Over the past 10 years I've written the music to a lot of television shows. Some of these - like Peep Show, Hells Kitchen, Bad Lads Army, Love Island and Great British Menu - are quite well known. Others not so. But I've always held the belief that no matter what type of show you're watching - whether it's Gordon Ramsey swearing and throwing shallots at a sous chef, fat people having sex or Calum Best acting like a prick - it could always benefit from some decent music.
Growing up many of my favourite bits of music were TV themes. I would watch shows like The Great Egg Race, Treasure Hunt, Inspector Gadget and Channel 4's Tour De France (it's synthesizer opening written by a moonlighting Pete 'Buzzcocks' Shelley!) just because I liked their intro music. They had crazy noises, funky beats and great melodies. I cherished my tape of BBC Sporting Themes, which featured powerhouse tunes from Grandstand, Wimbledon, BBC Cricket and a strange personal favourite - A Question Of Sport. So when I originally started touting about the idea of TVPOPMUZIK - a contemporary album of my own TV work - I was slightly distraught to be met with a level of enthusiasm previously reserved only for a boxset of Gareth gates b-sides.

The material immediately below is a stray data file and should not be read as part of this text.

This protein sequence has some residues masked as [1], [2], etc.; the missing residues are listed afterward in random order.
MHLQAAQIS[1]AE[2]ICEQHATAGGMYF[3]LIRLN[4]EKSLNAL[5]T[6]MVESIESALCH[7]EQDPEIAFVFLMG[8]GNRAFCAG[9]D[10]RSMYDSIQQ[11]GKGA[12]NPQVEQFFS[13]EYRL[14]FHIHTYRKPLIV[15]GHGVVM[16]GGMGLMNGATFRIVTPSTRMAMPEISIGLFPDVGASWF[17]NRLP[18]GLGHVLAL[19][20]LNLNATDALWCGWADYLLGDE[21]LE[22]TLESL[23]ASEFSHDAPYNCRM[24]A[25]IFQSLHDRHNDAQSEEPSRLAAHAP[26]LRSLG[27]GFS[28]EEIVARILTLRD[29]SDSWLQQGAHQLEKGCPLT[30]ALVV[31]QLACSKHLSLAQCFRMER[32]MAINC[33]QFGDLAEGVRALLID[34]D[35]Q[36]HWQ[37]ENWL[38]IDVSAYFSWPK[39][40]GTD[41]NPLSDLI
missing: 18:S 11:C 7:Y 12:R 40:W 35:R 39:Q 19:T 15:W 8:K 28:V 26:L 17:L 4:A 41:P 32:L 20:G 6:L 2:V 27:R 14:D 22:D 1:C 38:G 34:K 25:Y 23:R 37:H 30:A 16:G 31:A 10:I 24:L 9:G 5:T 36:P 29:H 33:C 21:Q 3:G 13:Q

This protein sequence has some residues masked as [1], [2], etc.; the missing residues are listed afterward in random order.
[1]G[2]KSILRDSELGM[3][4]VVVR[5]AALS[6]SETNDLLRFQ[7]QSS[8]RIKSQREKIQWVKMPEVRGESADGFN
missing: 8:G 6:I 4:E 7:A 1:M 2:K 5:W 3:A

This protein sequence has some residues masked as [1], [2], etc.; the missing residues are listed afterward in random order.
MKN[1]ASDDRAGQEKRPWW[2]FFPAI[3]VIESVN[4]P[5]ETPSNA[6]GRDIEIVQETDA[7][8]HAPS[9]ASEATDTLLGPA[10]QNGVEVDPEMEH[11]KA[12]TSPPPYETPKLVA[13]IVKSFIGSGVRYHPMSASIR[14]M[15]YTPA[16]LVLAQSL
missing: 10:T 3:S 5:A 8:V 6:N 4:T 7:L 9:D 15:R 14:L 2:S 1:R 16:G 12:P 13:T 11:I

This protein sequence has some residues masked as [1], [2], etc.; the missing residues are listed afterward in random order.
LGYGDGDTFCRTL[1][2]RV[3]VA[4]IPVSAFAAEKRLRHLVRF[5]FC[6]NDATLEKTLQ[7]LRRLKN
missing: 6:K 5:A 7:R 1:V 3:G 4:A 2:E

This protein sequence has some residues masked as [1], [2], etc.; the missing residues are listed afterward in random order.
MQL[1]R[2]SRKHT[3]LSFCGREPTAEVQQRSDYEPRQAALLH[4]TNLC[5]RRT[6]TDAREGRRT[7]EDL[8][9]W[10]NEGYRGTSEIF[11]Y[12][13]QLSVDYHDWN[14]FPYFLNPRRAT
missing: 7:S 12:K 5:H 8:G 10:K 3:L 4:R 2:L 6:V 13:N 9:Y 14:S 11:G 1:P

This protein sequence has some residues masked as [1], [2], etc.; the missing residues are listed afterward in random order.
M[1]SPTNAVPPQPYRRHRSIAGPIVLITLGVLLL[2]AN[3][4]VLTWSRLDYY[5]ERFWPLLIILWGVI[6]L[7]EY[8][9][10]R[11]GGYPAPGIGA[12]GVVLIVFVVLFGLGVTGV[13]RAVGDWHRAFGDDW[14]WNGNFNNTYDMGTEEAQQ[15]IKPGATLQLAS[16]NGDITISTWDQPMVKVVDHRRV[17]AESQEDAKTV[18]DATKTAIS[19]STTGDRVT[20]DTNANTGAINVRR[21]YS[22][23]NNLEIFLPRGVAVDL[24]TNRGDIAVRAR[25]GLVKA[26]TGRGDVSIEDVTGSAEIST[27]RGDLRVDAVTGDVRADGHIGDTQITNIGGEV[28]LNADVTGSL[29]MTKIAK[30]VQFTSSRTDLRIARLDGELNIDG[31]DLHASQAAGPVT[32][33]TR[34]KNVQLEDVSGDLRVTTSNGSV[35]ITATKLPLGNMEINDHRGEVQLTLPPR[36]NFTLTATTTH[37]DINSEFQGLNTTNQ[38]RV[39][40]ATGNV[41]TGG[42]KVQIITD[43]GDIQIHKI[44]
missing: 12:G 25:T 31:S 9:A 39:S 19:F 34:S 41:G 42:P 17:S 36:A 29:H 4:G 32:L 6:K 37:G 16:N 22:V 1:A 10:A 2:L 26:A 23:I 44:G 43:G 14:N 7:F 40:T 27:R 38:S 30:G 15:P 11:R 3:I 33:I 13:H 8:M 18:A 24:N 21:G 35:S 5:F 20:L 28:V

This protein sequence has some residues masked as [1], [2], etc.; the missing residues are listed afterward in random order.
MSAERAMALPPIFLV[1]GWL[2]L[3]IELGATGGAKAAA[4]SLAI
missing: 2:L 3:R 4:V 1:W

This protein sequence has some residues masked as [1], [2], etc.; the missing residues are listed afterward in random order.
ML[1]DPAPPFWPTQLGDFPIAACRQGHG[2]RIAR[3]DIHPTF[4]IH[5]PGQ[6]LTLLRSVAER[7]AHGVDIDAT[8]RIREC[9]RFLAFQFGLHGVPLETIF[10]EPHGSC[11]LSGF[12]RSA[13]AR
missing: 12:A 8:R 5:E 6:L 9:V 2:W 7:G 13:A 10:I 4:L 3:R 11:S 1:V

“Who the hell would want to listen to that?” was pretty much the stock response. Was I the only person left in the world who adored the weird and wonderful of TV music? Luckily it turns out I'm not. As part of his Meltdown festival Jarvis Cocker has reunited some of the leading lights of the heyday of great British TV themes to play their hits - amongst them Grange Hill, Grandstand and Countdown - under the guise of the KPM Allstars. But where TV of yesteryear seemed to be choc-full of great instantly recognisable themes today's schedules seem somewhat less inspiring. Ever tried whistling the theme to Wife Swap or Dragon's Den? Exactly. So here's some pointers I think can help redress the balance:
The key to most theme tune's longevity is the simple fact that they were as catchy as hell. But while there are notable modern exceptions - the super hooky Strictly Come Dancing is a great example - the majority of current TV themes seem less than memorable. Unless you are going for some crazy sound design tour de force (aptly demonstrated by shows like 24 and even the current BBC news theme) there's one simple litmus test - can the postman whistle it?